Obesity and metabolic disorders are one of the most challenging issues to be solved in modern society. Adipogenesis, which is a cellular differentiation process of pre-adipocyte to become a fully differentiated adipocyte, is a key mechanism in increasing fat mass and lipid accumulation. This process is a very complex multistep and involves numerous cascades of transcriptional factor activation. Accordingly, adipogenesis is regarded as a crucial target in treating or preventing obesity. Post-translational modification is a significant process for a protein to acquire its functional diversity in cell signaling by the addition or cleavage of functional groups. Deubiquitination by deubiquitinating enzyme is one of the important post-translational modifications involved in various signaling pathways. In this study, we screened deubiquitinating enzymes with differentiating 3T3-L1 adipocytes and found out that the mRNA and protein expression of ubiquitin specific peptidase 1 (USP1) was gradually increasing during the adipogenesis process. Also, from the various mouse tissue mRNA sample, ubiquitin specific peptidase 1 displayed higher expression levels on adipose tissues compared to other tissues. From these data, we assumed that this enzyme might be an important factor involved in adipogenesis. In the knockdown study, when ubiquitin specific peptidase 1 is absent, all the adipogenic transcription factors (Peroxisome proliferator-activated receptor gamma, Ccaat-enhancer-binding proteins alpha, beta, fatty acid synthase, and fatty acid binding protein 4) were down regulated. Furthermore, according to the proliferation assay result, ubiquitin specific peptidase 1 3T3-L1 cells had lower proliferation rate which indicates significant effect of USP1 during the mitotic clonal expansion. In consequence, our results indicate that ubiquitin specific peptidase 1 plays an important role in adipogenesis process.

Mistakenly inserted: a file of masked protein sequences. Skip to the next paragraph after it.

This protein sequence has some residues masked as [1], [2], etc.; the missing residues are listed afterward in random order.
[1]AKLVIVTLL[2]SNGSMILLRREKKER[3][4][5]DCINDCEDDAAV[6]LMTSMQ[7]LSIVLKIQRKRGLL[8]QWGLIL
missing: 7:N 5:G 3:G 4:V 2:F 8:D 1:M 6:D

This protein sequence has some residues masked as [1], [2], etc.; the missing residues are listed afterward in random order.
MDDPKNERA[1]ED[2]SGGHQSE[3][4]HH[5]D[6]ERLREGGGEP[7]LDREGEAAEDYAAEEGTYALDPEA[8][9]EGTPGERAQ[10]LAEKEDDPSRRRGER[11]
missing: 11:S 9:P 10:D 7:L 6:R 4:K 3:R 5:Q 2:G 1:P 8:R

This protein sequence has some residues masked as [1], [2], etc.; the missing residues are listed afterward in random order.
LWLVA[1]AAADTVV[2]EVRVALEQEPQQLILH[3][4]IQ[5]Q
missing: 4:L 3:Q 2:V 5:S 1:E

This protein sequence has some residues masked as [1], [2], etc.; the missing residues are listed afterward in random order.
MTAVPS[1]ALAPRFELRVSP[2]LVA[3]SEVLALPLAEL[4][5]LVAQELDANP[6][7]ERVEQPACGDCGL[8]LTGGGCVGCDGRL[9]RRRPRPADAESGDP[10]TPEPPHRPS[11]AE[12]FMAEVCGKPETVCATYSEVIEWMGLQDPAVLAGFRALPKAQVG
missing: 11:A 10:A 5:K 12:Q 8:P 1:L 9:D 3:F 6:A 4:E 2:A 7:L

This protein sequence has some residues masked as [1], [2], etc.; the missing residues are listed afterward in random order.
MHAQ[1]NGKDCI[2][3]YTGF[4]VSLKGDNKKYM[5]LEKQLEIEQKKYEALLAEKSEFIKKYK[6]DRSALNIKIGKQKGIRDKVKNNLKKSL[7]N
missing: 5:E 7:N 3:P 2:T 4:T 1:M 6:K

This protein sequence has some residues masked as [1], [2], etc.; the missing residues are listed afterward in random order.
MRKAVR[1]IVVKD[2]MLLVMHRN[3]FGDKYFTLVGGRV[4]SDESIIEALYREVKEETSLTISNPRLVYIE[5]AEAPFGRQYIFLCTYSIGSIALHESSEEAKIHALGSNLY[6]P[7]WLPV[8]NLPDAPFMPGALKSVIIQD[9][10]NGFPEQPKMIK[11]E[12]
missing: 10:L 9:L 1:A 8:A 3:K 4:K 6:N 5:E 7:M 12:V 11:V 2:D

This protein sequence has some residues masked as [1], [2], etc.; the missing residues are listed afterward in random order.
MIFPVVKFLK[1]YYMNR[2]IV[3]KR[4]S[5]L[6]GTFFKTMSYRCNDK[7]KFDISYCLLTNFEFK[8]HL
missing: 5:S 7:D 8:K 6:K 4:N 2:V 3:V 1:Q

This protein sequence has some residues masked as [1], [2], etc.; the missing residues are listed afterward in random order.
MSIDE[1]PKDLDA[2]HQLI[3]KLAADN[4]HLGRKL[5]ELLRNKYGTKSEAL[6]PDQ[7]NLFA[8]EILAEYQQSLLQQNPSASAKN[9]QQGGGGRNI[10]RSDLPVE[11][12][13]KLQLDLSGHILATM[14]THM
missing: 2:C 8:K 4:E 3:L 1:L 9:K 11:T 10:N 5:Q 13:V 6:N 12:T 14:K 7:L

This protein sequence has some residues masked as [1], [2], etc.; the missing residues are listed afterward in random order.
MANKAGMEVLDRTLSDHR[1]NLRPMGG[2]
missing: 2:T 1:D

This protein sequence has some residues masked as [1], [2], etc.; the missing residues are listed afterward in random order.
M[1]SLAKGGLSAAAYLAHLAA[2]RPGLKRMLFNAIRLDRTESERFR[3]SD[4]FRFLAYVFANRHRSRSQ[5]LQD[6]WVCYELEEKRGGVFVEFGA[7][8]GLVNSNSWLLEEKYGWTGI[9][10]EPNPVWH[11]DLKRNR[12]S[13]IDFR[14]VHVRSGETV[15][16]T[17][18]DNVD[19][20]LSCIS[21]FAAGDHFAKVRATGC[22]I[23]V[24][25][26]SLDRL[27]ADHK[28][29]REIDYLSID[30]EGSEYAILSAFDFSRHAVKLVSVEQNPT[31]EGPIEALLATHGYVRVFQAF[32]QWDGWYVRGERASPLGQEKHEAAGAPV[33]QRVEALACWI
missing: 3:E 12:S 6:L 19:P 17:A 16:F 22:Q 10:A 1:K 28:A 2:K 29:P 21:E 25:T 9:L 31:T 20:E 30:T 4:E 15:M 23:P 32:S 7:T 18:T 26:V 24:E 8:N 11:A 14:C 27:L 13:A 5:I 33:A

J. Lee: None.

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